Tax Credits: Changes that must be reported to HMRC
Certain changes of circumstances must be notified to HMRC within a specified time period. This section explains the changes that must be reported and when. It may be desirable to report other changes, although not mandatory. These are explained in the other changes part of this section.
Changes that must be reported
The changes that must be reported to HMRC are set out in Regulation 21 of SI.No.2014/2002.
They are also reproduced on the TC602SN checklist that is sent out with tax credit award notices.
From 6 April 2012, the Tax Credits (Miscellaneous Amendments) Regulations 2012 added a further change that must be reported to HMRC. This was introduced to reflect the change to the working hours requirement for certain couples with children. Where one or both members of a couple who are subject to the 24 hour rule reduce their hours or cease to work so that they no longer meet the condition that between them they work 24 hours with at least one person working at least 16 hours a week, there is a change of circumstances that must be reported.
Claimants reporting a change in their household from joint to single and vice versa and who consequently need to end their claim and submit a fresh one in their new capacity, should take note that now that Universal Credit is available across the UK, most people can no longer make a brand new claim for tax credits and they may need to claim Universal Credit (or pension credit) in place of a new tax credit claim.
Additionally, where a tax credit claimant has a change of circumstances and makes a claim for universal credit, for example they stop working and need to claim out of work support, they will also be expected to notify HMRC that they have stopped work, in the usual way even though the UC claim will prompt DWP to send a signal to HMRC to stop their tax credits award.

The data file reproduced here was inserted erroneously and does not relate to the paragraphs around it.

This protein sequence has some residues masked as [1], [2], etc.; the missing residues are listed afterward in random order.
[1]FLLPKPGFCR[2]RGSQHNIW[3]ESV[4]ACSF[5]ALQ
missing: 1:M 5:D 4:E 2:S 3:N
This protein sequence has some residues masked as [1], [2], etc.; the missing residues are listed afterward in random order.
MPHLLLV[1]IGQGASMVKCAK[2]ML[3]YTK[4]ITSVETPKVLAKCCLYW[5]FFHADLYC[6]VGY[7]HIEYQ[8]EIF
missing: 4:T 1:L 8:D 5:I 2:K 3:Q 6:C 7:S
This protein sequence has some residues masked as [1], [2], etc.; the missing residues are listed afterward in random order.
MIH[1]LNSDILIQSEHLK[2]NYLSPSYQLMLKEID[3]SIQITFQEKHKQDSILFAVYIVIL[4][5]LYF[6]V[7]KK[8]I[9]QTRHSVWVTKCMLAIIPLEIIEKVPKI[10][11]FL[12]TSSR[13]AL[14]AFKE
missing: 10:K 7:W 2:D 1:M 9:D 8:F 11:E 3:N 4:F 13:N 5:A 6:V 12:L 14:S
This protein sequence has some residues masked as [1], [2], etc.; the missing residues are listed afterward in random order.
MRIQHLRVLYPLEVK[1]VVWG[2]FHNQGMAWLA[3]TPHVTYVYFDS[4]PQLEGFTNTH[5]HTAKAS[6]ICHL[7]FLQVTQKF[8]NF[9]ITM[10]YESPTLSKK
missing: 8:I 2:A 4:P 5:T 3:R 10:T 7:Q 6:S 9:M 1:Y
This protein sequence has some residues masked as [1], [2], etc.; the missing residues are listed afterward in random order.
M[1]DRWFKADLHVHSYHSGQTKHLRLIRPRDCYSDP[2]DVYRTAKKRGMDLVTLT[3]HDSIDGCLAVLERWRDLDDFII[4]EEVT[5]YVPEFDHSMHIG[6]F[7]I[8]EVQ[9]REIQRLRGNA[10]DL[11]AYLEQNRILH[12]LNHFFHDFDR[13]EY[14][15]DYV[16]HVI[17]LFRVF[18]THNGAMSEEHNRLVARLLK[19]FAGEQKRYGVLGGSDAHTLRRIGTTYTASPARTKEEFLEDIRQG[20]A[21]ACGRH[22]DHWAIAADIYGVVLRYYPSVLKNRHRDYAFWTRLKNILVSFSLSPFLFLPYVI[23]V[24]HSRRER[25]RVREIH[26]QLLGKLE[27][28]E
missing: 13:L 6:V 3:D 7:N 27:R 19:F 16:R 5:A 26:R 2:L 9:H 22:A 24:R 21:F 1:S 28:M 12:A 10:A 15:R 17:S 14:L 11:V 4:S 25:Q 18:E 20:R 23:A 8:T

Time limit for reporting changes
Changes that must be reported to HMRC must be reported within one month from the date the change happened, or if later, the date the claimant became aware of the change. The only exception to this is where a young person ceases to be a ‘qualifying young person’ for tax credit purposes. In that instance it must be reported within one month from the date the change happened.
Prior to 06 April 2007 the length of time allowed for claimants to report those obligatory changes of circumstances was three months. The change highlighted the many difficulties inherent in imposing a time limit for notifying such changes, for example household changes when it is sometimes not clear whether or precisely when a partner has left permanently.
If a claimant does not find out about the change in circumstances until after it has happened, the one-month time limit starts from the point at which they first become aware of it (with the exception for a young person ceasing to be a qualifying young person). Any overpayment is calculated from the actual date of change as the one month limit is relevant only from a penalty point of view. This is not often communicated adequately to claimants who often believe they have one month to inform HMRC without any overpayment accruing.
When a tax credit claimant dies, or a child or qualifying young person who is included in a tax credit claim dies, this is a change of circumstances which must be notified to HMRC within 1 month.
Where a child or qualifying young person included in a claim dies, any child tax credit for them continues for 8 weeks from the date of death or, until the young person would have reached age 20 if that date is sooner. Where a claimant dies who was part of a joint claim, the surviving partner will need to report the change to HMRC and the joint claim will end. The surviving partner will need to re-claim to continue to receive tax credits. However, now that UC is available across the UK, most people can no longer make a brand new claim for tax credits and will need to claim UC instead. You can read more in our UC section.
For more information, please see our Bereavement section.
Last reviewed/updated 24 April 2019